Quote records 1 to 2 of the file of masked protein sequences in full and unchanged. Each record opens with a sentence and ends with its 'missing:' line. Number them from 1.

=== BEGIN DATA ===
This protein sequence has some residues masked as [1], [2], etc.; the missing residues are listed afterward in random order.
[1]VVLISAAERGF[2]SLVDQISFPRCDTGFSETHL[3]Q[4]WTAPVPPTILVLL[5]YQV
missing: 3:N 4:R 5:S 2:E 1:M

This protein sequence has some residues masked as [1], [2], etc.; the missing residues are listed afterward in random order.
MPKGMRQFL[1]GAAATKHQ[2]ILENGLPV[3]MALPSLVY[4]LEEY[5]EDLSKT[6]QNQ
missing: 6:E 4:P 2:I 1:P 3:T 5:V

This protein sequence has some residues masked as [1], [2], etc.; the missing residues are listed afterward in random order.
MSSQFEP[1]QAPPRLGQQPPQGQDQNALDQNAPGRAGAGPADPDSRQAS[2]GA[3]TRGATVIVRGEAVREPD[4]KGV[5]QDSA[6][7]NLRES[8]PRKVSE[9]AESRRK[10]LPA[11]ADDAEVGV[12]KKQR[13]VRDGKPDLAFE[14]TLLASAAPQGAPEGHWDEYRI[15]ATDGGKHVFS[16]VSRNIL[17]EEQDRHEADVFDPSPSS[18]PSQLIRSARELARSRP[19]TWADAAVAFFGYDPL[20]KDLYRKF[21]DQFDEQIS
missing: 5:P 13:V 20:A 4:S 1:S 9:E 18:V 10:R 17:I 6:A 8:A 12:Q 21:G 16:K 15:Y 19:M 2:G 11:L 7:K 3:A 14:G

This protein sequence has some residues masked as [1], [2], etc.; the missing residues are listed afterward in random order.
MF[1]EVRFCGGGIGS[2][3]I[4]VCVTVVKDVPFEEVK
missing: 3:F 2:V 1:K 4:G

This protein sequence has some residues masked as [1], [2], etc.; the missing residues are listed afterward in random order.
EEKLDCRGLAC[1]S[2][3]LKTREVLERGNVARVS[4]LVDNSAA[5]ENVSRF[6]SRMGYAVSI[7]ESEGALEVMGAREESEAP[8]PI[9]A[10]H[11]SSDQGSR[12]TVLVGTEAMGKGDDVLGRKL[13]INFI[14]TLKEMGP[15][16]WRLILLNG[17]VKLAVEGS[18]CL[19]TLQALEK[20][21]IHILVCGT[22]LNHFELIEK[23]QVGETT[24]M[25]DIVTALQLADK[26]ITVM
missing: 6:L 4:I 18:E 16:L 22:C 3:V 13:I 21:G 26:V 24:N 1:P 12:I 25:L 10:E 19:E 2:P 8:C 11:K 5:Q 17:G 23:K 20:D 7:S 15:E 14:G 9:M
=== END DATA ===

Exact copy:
This protein sequence has some residues masked as [1], [2], etc.; the missing residues are listed afterward in random order.
[1]VVLISAAERGF[2]SLVDQISFPRCDTGFSETHL[3]Q[4]WTAPVPPTILVLL[5]YQV
missing: 3:N 4:R 5:S 2:E 1:M

This protein sequence has some residues masked as [1], [2], etc.; the missing residues are listed afterward in random order.
MPKGMRQFL[1]GAAATKHQ[2]ILENGLPV[3]MALPSLVY[4]LEEY[5]EDLSKT[6]QNQ
missing: 6:E 4:P 2:I 1:P 3:T 5:V